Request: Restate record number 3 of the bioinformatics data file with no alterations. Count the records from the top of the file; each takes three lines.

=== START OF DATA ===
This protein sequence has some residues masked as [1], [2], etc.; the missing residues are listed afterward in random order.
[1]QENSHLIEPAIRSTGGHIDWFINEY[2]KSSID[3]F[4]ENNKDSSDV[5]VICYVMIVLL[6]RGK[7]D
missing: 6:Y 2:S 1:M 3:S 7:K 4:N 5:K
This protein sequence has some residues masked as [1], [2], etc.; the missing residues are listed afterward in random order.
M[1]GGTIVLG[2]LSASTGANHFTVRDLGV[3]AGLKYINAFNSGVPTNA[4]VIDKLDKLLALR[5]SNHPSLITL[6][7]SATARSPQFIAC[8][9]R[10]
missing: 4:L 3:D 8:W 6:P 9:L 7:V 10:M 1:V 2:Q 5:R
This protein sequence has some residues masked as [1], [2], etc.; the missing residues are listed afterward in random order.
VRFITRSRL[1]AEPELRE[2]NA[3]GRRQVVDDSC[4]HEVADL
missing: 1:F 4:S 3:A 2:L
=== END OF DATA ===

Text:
This protein sequence has some residues masked as [1], [2], etc.; the missing residues are listed afterward in random order.
VRFITRSRL[1]AEPELRE[2]NA[3]GRRQVVDDSC[4]HEVADL
missing: 1:F 4:S 3:A 2:L